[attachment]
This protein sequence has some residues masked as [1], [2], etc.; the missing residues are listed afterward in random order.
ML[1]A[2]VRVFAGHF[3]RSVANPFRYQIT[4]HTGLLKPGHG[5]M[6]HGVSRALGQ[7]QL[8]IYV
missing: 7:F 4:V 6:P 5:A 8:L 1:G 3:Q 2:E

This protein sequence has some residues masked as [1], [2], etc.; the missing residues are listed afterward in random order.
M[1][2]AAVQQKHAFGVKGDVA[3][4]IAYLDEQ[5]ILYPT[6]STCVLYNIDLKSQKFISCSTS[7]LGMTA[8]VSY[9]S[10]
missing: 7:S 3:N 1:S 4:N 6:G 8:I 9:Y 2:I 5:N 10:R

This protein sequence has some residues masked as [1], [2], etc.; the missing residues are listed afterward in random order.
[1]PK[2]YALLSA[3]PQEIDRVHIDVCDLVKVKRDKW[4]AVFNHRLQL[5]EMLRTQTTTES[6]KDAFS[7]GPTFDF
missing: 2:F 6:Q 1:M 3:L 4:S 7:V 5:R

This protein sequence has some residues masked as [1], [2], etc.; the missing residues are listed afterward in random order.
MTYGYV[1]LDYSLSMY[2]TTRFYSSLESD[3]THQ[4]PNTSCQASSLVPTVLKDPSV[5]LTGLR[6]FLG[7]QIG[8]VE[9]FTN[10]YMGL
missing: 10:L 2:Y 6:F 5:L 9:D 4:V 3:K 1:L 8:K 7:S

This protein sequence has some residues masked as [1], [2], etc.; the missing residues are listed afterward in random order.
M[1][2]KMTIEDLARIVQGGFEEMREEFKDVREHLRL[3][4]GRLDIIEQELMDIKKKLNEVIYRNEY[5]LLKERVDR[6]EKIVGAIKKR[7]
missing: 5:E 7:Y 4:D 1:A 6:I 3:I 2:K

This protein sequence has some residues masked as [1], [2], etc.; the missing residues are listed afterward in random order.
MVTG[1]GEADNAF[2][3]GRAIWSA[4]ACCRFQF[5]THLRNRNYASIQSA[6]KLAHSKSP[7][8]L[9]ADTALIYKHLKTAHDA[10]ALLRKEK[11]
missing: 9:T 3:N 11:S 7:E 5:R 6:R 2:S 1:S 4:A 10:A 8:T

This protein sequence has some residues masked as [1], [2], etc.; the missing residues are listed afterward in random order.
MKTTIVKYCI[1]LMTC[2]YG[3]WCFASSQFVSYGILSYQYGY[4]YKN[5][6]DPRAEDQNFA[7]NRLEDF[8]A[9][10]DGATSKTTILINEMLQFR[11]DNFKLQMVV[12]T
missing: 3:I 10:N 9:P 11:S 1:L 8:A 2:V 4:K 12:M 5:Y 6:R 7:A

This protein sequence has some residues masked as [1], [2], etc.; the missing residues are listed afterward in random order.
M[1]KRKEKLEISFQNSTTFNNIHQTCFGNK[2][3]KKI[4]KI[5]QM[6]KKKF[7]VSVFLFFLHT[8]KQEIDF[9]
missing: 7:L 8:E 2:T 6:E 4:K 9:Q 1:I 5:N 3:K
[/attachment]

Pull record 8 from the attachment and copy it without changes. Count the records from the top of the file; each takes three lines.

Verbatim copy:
This protein sequence has some residues masked as [1], [2], etc.; the missing residues are listed afterward in random order.
M[1]KRKEKLEISFQNSTTFNNIHQTCFGNK[2][3]KKI[4]KI[5]QM[6]KKKF[7]VSVFLFFLHT[8]KQEIDF[9]
missing: 7:L 8:E 2:T 6:E 4:K 9:Q 1:I 5:N 3:K